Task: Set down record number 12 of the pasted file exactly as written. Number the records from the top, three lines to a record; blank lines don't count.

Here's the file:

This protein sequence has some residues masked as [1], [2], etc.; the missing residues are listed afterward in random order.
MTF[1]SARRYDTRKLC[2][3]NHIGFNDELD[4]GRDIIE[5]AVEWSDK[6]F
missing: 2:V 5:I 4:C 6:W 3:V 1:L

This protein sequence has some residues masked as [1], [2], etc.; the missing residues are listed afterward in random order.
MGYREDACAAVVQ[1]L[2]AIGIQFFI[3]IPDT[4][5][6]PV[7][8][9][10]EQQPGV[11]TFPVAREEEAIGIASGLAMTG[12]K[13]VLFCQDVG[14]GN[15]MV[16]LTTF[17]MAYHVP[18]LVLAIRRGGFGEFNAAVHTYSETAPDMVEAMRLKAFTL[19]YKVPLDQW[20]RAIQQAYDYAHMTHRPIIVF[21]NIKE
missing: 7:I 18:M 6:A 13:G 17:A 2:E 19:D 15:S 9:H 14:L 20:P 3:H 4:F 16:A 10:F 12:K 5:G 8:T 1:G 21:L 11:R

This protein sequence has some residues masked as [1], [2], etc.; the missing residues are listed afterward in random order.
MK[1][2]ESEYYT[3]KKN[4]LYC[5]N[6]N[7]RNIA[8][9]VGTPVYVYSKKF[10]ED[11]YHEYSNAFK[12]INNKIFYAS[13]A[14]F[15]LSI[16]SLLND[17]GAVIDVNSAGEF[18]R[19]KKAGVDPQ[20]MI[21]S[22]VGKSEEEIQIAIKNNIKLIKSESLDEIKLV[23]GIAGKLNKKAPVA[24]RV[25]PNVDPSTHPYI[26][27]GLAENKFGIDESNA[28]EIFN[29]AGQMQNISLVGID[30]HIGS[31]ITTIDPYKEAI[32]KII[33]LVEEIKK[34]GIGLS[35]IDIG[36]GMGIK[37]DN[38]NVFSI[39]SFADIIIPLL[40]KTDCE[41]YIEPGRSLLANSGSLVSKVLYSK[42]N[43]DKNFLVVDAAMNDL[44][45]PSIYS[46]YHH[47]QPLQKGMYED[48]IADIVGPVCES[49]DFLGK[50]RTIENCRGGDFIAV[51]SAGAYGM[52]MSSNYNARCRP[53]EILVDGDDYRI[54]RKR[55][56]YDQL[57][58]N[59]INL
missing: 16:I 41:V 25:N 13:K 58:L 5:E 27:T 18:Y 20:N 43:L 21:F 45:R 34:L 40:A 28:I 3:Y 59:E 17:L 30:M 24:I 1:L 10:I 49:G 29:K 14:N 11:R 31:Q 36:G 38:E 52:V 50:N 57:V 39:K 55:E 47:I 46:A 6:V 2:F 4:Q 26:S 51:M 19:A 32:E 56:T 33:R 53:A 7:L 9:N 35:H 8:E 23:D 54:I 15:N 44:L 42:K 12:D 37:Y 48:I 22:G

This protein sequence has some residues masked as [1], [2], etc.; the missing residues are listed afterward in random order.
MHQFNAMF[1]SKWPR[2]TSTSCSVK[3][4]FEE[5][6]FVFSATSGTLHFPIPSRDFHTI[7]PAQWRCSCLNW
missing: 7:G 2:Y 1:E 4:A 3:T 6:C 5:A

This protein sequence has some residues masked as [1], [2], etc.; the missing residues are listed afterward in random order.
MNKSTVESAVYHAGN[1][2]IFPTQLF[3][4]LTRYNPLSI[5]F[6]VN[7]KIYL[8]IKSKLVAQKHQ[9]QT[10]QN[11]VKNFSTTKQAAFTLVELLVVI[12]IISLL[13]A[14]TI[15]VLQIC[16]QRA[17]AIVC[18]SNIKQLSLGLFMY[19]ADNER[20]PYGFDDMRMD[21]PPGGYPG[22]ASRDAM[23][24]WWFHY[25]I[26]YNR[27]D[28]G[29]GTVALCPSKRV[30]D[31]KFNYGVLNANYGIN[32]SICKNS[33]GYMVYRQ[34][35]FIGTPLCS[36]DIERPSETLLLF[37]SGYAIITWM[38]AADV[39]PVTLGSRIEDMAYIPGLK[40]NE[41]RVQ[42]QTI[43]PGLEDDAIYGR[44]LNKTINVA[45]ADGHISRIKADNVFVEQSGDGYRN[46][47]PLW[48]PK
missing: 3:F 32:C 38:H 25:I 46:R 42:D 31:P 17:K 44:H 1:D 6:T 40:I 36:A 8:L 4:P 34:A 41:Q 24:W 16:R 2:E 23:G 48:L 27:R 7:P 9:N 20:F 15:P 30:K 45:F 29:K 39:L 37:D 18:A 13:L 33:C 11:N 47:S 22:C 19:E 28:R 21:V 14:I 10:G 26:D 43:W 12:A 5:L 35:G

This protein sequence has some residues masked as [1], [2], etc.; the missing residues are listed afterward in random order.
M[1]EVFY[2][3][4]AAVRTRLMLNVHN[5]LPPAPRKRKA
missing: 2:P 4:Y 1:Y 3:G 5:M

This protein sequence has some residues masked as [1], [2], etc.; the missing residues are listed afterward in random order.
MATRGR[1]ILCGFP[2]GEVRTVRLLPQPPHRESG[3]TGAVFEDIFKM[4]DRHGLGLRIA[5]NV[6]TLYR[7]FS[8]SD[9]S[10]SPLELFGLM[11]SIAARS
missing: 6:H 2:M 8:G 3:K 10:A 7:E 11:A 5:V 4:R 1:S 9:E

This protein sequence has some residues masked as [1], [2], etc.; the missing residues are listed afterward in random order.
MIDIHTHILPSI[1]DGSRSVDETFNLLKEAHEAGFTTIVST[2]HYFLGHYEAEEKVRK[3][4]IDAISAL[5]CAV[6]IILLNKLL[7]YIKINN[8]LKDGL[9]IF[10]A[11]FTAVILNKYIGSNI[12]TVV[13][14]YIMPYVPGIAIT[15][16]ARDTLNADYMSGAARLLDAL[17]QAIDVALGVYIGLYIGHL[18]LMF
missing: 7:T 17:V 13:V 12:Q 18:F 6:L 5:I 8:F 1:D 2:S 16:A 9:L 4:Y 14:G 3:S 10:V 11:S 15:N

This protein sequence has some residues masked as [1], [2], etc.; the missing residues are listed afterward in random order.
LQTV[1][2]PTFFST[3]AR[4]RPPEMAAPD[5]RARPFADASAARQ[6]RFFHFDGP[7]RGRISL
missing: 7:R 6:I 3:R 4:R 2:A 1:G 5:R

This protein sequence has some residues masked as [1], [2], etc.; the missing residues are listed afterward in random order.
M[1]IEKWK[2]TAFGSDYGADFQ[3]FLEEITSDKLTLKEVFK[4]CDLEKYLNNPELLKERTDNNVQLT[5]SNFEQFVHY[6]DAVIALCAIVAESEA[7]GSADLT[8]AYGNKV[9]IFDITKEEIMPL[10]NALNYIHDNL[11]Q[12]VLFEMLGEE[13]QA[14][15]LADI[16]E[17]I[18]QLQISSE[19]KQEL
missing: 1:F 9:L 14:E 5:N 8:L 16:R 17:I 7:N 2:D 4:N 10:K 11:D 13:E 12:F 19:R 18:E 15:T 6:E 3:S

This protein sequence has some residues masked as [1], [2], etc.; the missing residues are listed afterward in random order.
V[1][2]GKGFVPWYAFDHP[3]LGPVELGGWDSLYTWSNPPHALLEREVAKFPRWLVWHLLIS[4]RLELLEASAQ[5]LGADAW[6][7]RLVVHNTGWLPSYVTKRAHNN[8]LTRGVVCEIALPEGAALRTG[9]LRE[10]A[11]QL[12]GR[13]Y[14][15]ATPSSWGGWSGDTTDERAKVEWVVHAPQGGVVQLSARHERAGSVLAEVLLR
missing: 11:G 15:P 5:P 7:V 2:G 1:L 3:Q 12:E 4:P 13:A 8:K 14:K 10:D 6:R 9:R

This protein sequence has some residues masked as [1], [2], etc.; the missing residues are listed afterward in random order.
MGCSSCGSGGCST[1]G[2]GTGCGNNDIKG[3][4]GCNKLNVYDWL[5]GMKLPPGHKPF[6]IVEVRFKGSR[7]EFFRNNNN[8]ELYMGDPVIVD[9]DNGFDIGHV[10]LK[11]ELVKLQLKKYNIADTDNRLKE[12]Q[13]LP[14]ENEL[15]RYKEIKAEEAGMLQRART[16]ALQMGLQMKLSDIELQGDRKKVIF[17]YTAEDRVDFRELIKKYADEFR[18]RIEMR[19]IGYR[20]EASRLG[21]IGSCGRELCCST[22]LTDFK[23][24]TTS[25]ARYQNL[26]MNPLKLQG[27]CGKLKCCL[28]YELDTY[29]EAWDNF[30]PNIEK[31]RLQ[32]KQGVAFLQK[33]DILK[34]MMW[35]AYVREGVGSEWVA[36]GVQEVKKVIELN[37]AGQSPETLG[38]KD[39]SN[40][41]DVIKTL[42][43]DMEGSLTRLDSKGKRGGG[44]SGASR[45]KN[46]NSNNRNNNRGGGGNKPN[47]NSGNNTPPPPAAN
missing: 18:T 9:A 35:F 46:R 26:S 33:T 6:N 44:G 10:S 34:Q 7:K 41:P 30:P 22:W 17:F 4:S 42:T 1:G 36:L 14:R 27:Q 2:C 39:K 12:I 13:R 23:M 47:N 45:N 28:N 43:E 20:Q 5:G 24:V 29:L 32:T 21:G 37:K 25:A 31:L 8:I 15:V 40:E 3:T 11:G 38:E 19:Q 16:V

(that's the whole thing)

This protein sequence has some residues masked as [1], [2], etc.; the missing residues are listed afterward in random order.
MGCSSCGSGGCST[1]G[2]GTGCGNNDIKG[3][4]GCNKLNVYDWL[5]GMKLPPGHKPF[6]IVEVRFKGSR[7]EFFRNNNN[8]ELYMGDPVIVD[9]DNGFDIGHV[10]LK[11]ELVKLQLKKYNIADTDNRLKE[12]Q[13]LP[14]ENEL[15]RYKEIKAEEAGMLQRART[16]ALQMGLQMKLSDIELQGDRKKVIF[17]YTAEDRVDFRELIKKYADEFR[18]RIEMR[19]IGYR[20]EASRLG[21]IGSCGRELCCST[22]LTDFK[23][24]TTS[25]ARYQNL[26]MNPLKLQG[27]CGKLKCCL[28]YELDTY[29]EAWDNF[30]PNIEK[31]RLQ[32]KQGVAFLQK[33]DILK[34]MMW[35]AYVREGVGSEWVA[36]GVQEVKKVIELN[37]AGQSPETLG[38]KD[39]SN[40][41]DVIKTL[42][43]DMEGSLTRLDSKGKRGGG[44]SGASR[45]KN[46]NSNNRNNNRGGGGNKPN[47]NSGNNTPPPPAAN
missing: 18:T 9:A 35:F 46:R 26:S 33:T 6:N 44:G 10:S 34:Q 7:K 41:P 30:P 22:W 17:F 4:S 42:T 1:G 36:L 14:R 27:Q 2:C 39:K 12:I 13:R 23:M 47:N 45:N 28:N 43:E 20:Q 5:G 24:V 29:L 32:T 21:G 37:K 25:A 31:L 8:I 15:V 40:E 3:T 11:G 38:E 19:Q 16:V